He looked out of the window and saw his wife in the corn
And the young man lay beside her, it caused the old man to cry
He cried, "Wife , I wonder at you for the spoiling of my rye."

She cried, "Husband "she cried, "Husband, it's like I never done before
For if you have got one friend I have another one in store
He's a friend love will not deceive you if you will him employ
He's got money enough to pay you for our barley and our rye,


Post - Top - Home - Printer Friendly - Translate

Subject: RE: Lyr Add: The Barley and Rye
From: MGM·Lion
Date: 20 Apr 13 - 08:34 AM

Peter Bellamy, as I have noted on another thread before, told me he was always tempted to leave out the last verse, regarding it as being an anticlimax after a great punchline; and I think I recall his leaving it out in live club performance sometimes. But it is certainly there on his 'The Fox Jumps Over The Parson's Gate' Topic album of 1970.

~M~


Post - Top - Home - Printer Friendly - Translate

Subject: RE: Lyr Add: The Barley and Rye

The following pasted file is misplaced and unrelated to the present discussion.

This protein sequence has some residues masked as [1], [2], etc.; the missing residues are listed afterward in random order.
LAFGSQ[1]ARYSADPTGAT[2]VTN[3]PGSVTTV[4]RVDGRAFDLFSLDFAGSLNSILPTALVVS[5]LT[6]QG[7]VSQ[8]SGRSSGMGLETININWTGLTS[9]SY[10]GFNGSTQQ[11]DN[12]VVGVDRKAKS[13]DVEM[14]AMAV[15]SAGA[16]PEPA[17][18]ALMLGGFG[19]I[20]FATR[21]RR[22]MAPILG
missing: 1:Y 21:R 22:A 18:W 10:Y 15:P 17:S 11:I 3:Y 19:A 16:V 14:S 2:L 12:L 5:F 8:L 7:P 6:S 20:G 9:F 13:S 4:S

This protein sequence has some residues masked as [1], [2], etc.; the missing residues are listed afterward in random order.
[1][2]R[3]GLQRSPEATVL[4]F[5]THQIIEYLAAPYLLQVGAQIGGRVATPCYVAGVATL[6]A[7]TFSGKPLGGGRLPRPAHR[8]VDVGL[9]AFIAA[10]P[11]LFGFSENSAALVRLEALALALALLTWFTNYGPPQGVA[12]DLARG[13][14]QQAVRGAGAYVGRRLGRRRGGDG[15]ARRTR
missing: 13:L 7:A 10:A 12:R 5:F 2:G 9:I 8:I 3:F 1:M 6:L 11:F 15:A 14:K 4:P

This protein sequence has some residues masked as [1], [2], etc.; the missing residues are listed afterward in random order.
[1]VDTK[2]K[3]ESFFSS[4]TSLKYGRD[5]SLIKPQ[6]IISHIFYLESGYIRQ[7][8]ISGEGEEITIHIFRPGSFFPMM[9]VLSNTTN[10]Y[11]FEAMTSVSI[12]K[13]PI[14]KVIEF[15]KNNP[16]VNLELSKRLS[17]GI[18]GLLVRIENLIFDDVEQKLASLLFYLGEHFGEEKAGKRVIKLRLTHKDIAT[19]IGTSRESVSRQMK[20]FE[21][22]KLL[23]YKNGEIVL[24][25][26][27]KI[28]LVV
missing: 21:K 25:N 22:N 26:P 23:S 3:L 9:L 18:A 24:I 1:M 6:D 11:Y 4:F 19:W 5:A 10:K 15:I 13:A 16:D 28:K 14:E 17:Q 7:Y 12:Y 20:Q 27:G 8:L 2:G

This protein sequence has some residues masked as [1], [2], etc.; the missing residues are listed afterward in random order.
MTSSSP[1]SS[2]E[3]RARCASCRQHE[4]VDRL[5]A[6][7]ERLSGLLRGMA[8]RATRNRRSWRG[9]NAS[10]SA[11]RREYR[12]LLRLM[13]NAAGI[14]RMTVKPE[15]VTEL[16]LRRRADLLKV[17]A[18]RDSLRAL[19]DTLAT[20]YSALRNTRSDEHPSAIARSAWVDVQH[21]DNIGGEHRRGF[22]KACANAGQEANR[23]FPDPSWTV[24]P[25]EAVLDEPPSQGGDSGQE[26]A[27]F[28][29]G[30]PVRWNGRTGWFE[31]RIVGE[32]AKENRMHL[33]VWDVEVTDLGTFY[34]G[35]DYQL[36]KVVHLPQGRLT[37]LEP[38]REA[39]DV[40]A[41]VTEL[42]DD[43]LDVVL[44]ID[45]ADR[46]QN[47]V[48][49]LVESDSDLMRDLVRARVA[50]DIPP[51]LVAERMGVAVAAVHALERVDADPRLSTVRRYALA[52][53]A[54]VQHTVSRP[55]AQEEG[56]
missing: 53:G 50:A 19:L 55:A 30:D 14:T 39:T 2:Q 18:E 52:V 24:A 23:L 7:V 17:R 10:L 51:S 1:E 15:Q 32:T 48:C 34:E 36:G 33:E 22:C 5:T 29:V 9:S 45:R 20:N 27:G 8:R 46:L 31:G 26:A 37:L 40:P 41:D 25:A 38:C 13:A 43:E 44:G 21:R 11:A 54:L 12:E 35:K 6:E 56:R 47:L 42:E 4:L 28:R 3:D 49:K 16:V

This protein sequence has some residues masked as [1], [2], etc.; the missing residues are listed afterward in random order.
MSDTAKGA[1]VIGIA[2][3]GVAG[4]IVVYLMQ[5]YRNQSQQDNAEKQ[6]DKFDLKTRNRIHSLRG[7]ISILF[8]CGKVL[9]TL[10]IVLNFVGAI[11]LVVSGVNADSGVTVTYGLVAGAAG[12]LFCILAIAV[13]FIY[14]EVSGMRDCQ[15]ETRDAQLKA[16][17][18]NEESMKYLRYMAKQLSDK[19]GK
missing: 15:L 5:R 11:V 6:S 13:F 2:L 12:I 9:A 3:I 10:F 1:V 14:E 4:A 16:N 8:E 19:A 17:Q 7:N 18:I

From: Steve Gardham
Date: 20 Apr 13 - 10:15 AM

I'm not surprised it wasn't in the DT; until recently it was unique in oral tradition to the best of my knowledge. Sam Lee has come across a traveller fragment of it in the past year, which is quite exciting. Roud 23268

It is indeed seemingly a remarkable survival as the only other version is a 17th century broadside in the Pepys Collection (Vol4 p139) The Country Cuckold, or, The Buxome Dames Frollick in a Field of Rie, with her Lusty Gallant. Printed by Brooksby, Deacon, Blare and Back in London.

Here is an excellent example of how the oral tradition pares away the unnecessary dross. The broadside labours the same joke in 10 weary stanzas.


Post - Top - Home - Printer Friendly - Translate

Subject: RE: Lyr Add: The Barley and the Rye
From: Jim Carroll
Date: 21 Apr 13 - 06:31 AM

"Here is an excellent example of how the oral tradition pares away the unnecessary dross."
Assuming, of course, that the broadside wasn't taken from an oral source in the first place and buggered about with for a new audience.
We recorded 2 verses of a song entitled 'The Merchant and The Fiddler's Wife', recited in a folktale from a West Clare man living in London.
The only other place I have come across it is in Durfey's 'Pills'
Jim Carroll


Post - Top - Home - Printer Friendly - Translate

Subject: RE: Lyr Add: The Barley and the Rye
From: Steve Gardham
Date: 21 Apr 13 - 10:51 AM

I have no doubt that the 17thc ballad was based on a folk tale as many of them are, but I'm pretty sure it was a hack in London who put it into verse. The type of humour of course is exactly that used in 'John Blunt'/'Get up and bar the Door'.

Have you got the Pills reference please, Jim?


Post - Top - Home - Printer Friendly - Translate